One of the hot topics during "A Conversation With President Obama" on Thursday was the political battle over the "don't ask, don't tell" policy. Forum attendee Bridget Todd pressed the president about his approach to ending the controversial measure — a campaign promise Todd said helped Obama land her vote.
Days before the forum, Judge Virginia Phillips issued an injunction immediately blocking the enforcement of the policy. However, the same day Obama reassured Todd of his commitment to taking down "don't ask," his administration asked for a stay on Phillips' ruling. After speaking directly to the nation's leader and then learning of the latest development in the battle over the policy, Todd said her view of her conversation with the president has been altered.
"It adds a tinge of — I don't want to say cynicism, but it adds a tinge of something I can't quite describe to the interaction that I had with Obama," Todd told MTV News on Friday (October 15). "He was so adamant, like, 'This will end under my watch, I guarantee it.' [But] simultaneously his justice department is preparing to appeal this decision by a federal judge to strike down 'don't ask, don't tell.' "
Todd posed the question about "don't ask" because the issue hits close to home for the Richmond, Virginia, native, which is a city with many military families. Todd knows many gay service members and said she has been moved by how the policy affects soldiers both off and on the battle field.
"My one friend, he can't have pictures of him and his lover on the Internet or on Facebook. [It's] just little things like that you just take for granted about being in a relationship with someone. The moment when we were standing waiting for him to come back [from a tour overseas], all of the other couples were running and kissing and having all these really affectionate greetings, and they just had to shake hands," Todd recalled. "It just broke my heart."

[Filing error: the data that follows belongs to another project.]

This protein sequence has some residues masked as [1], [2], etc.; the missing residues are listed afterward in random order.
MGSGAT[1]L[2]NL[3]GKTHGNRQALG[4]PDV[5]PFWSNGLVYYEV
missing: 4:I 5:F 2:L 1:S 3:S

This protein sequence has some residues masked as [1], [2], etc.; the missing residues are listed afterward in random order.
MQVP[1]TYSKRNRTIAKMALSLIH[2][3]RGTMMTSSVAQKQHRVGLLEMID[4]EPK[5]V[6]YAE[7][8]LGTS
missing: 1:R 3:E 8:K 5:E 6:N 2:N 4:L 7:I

The disconnection between Obama's rhetoric and the actions of his administration is now a concern for Todd, who wonders if the president is simply trying to please as many voters as possible before citizens head to the polls next month.
"It worries me, and I think it's indicative of the fact that ... he's thinking more about 'how this will make me look in the midterm elections' as opposed to 'What do gay men and women need now?' " she said.
Todd asserted that appealing Tuesday's ruling is a confusing move for a leader who has initially pledged to end the policy.
"The Log Cabin Republicans, who pushed to have that judge to appeal 'don't ask, don't tell,' I thought they were giving him a gift, and he's looking a gift horse in the mouth," she said. "He's a lawyer. He's been to law school. He knows he doesn't have any legal obligation to appeal this. He could just easily be like, 'That was her decision, there it is, I'm not appealing it.' It all seems very counterintuitive. It's very awkward to say, 'I want this policy to go away,' but when someone makes it go away you're like, 'Oh, no, not that way.' "
What do you think about the "don't ask, don't tell" back-and-forth"? Let us know in the comments.